From Sir Henry to Steven Smith: a history of cremation in England

When they came to the place of which God had told him, Abraham built the altar there and laid the wood in order and bound Isaac his son and laid him on the altar, on top of the wood. — Book of Genesis, chapter 22, verse 9.

Despite its inclusion in the bible, and it’s long history among ancient societies, cremation was more or less obsolete by the 5th Century C.E. This was for the most part because of the spread of Christianity and their belief in life after death and the strict rites of the Christian burial.

By the Middle Ages, cremation wasn’t just shunned in Europe, it was illegal — and it stayed that way right up until the last couple of decades of the 19th Century, when attitudes started to change.

Which leads us to England in January, 1874, where Sir Henry Thompson called some folks over to his house on Wimpole Street in the Marylebone neighborhood of London — a 30 minute walk from Lord’s Cricket Ground — and together they formed The Cremation Society of England.

Their first step was to find out if cremation was legal in England or not, so Sir Henry and his society went to court and were told that cremation was not, technically, illegal. Sir Henry and his band of merry men then bought some land near the Great Northern Cemetery of London in Woking (not on consecrated ground, as was initially the plan until the Bishop of Rochester said nope, nope, nope) and built a furnace based on an Italian’s design and on March 17, 1879, they cremated a horse and it was a huge success.

The press ate all this up. Scandal! Intrigue! The Church! Modernity! Burning bodies, oh my! Human smoke in the air!

Now, the inhabitants of Woking didn’t want anything to do with breathing human body smoke — even though the horse produced very little, if any — and so the Home Office stepped in and said no more cremations until Parliament gave the thumbs up, and the Cremation Society’s furnace in Woking went dark.

Until 1882. When Captain Hanham of Dorset asked Sir Henry to cremate two of his family members. The Home Secretary, again, said no. More scandal. More press. And so Hanham built his own furnace and cremated the bodies of his wife and mother himself. Even more scandal. Even more press.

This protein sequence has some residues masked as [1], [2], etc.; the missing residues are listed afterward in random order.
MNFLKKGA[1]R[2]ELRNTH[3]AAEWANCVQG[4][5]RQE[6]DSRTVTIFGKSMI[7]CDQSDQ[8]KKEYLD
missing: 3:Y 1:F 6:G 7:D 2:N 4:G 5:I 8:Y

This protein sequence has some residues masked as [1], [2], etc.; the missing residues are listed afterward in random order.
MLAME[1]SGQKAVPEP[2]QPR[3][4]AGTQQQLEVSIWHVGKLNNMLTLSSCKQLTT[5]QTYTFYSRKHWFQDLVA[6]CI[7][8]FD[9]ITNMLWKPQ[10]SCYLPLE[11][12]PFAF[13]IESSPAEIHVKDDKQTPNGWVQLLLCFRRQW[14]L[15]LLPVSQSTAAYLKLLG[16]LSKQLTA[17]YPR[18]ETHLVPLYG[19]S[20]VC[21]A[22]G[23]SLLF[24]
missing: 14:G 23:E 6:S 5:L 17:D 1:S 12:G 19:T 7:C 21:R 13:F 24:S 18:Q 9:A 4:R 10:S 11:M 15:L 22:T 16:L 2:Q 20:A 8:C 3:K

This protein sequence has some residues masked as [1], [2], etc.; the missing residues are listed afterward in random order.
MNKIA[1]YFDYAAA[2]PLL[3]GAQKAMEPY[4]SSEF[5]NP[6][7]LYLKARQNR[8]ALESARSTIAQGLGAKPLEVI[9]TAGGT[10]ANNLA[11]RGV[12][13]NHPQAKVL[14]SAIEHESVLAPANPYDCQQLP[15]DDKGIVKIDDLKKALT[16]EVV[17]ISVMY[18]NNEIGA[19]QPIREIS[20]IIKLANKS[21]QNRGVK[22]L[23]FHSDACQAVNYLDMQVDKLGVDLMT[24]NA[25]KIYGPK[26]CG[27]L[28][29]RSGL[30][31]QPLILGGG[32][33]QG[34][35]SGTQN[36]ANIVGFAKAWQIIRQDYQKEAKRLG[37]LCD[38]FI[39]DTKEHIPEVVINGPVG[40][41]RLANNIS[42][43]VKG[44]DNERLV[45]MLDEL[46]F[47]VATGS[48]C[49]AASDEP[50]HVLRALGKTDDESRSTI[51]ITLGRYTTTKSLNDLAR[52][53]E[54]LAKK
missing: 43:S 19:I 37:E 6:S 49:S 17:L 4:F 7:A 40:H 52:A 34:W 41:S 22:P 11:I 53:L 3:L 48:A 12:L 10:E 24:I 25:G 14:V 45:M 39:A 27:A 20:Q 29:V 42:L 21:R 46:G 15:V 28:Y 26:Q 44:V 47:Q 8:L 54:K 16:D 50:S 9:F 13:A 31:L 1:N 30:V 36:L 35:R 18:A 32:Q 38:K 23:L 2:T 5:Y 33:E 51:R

The following year a Dr. William Price attempted to cremate the body of his five month old son named Jesus Christ (Dr. Price was 83 years old in 1883 and claimed to be a Druid High Priest, just for context’s sake) and was arrested for trying and went to court. The resulting trial ended in Dr. Price’s favor, and Justice Stephen said that cremation was not illegal as long as you didn’t bug anyone. Today there are 291 operating crematories in the UK. And in 2017 there were 1.4 million cremations — more than half of all the deaths in the UK that year.


Two years before — in late August of 1882 — just as Captain Hanham was petitioning the Home Secretary — Australia beat England by seven runs at the Oval in London. It was a low scoring affair on a tricky wicket — in the first innings Australia only scored 63 in 80 overs. With two wickets left on the second day of the two day Test, England needed just seven runs with two wickets in hand but Harry Boyle got them both and the English crowd went deathly silent until, in true cricketing spirit, they stormed the field to congratulate the Aussie bowlers on their fine display.

Two days later, you know the story, The Sporting Times ran their now famous death notice:

At the time cremation wasn’t legal. It was scandal. And so that was the joke. England were just bystanders; collateral damage. The Sporting Times was poking fun at the Home Secretary. And the Bishop of Rochester. And the Cremation Society. And Captain Hanham. And probably all those pearl clutchers in Woking. 


Today in Birmingham, Australia’s openers trotted out for the first match of the 71st Ashes series, 145 years after Sir Henry Thompson and his Cremation Society were formed. There have been 330 Tests since the first official Ashes Series in 1882-3 in Australia. And it’s now considered the peak of Test cricket. It’s a summer’s long festival of the game, with a hype machine and packed houses. For the players, they are remembered for how they played in the Ashes more than anything else they do. It’s the granddaddy of cricket, and beloved not just in England and Australia but around the world. Every cricket fan everywhere woke up early today and watched. Because it’s the Ashes.

A butterfly flaps its wings in California, and a tornado is spawned in Texas. Sir Henry attended a conference in Vienna in 1873 where a crematory and the resulting ashes were on display, and today Steven Smith scored 144 to barge Australia back into the match. History is always happening. 

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